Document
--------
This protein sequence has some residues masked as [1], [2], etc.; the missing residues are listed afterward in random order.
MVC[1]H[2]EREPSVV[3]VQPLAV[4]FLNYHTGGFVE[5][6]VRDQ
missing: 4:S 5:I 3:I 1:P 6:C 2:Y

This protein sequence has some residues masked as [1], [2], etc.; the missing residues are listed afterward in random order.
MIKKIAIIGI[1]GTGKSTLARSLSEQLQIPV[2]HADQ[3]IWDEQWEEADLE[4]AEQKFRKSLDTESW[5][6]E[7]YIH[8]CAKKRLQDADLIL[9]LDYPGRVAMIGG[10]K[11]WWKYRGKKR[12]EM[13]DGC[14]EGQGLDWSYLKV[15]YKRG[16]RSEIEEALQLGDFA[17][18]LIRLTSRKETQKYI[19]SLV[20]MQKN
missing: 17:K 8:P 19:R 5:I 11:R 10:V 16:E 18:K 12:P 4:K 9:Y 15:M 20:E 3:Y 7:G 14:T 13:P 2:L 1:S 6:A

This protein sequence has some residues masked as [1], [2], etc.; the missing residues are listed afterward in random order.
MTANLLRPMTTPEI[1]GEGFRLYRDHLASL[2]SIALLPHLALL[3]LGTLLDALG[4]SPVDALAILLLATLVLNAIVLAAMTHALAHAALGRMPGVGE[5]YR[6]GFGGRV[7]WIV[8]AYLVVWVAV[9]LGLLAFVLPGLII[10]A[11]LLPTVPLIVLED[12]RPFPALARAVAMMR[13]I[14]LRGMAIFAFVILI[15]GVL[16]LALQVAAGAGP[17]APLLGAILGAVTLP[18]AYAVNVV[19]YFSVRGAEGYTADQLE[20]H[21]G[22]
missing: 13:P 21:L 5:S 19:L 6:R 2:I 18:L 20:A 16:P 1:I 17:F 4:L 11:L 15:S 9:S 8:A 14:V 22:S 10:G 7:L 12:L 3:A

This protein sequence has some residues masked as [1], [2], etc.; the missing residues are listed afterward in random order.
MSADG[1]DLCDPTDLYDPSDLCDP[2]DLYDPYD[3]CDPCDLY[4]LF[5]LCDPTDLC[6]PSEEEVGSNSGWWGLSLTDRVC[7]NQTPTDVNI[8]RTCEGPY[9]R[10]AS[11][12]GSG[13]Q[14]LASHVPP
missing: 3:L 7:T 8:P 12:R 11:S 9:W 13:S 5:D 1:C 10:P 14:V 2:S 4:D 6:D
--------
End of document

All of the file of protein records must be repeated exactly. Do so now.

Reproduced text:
This protein sequence has some residues masked as [1], [2], etc.; the missing residues are listed afterward in random order.
MVC[1]H[2]EREPSVV[3]VQPLAV[4]FLNYHTGGFVE[5][6]VRDQ
missing: 4:S 5:I 3:I 1:P 6:C 2:Y

This protein sequence has some residues masked as [1], [2], etc.; the missing residues are listed afterward in random order.
MIKKIAIIGI[1]GTGKSTLARSLSEQLQIPV[2]HADQ[3]IWDEQWEEADLE[4]AEQKFRKSLDTESW[5][6]E[7]YIH[8]CAKKRLQDADLIL[9]LDYPGRVAMIGG[10]K[11]WWKYRGKKR[12]EM[13]DGC[14]EGQGLDWSYLKV[15]YKRG[16]RSEIEEALQLGDFA[17][18]LIRLTSRKETQKYI[19]SLV[20]MQKN
missing: 17:K 8:P 19:R 5:I 11:R 10:V 16:E 18:K 12:P 4:K 9:Y 15:M 20:E 3:Y 7:G 14:T 13:P 2:L 1:S 6:A

This protein sequence has some residues masked as [1], [2], etc.; the missing residues are listed afterward in random order.
MTANLLRPMTTPEI[1]GEGFRLYRDHLASL[2]SIALLPHLALL[3]LGTLLDALG[4]SPVDALAILLLATLVLNAIVLAAMTHALAHAALGRMPGVGE[5]YR[6]GFGGRV[7]WIV[8]AYLVVWVAV[9]LGLLAFVLPGLII[10]A[11]LLPTVPLIVLED[12]RPFPALARAVAMMR[13]I[14]LRGMAIFAFVILI[15]GVL[16]LALQVAAGAGP[17]APLLGAILGAVTLP[18]AYAVNVV[19]YFSVRGAEGYTADQLE[20]H[21]G[22]
missing: 13:P 21:L 5:S 19:L 6:R 2:I 18:L 20:A 16:P 1:I 17:F 4:L 11:L 15:S 9:S 8:A 14:V 22:S 10:G 7:L 12:L 3:A

This protein sequence has some residues masked as [1], [2], etc.; the missing residues are listed afterward in random order.
MSADG[1]DLCDPTDLYDPSDLCDP[2]DLYDPYD[3]CDPCDLY[4]LF[5]LCDPTDLC[6]PSEEEVGSNSGWWGLSLTDRVC[7]NQTPTDVNI[8]RTCEGPY[9]R[10]AS[11][12]GSG[13]Q[14]LASHVPP
missing: 3:L 7:T 8:P 12:R 11:S 9:W 13:S 5:D 1:C 10:P 14:V 2:S 4:D 6:D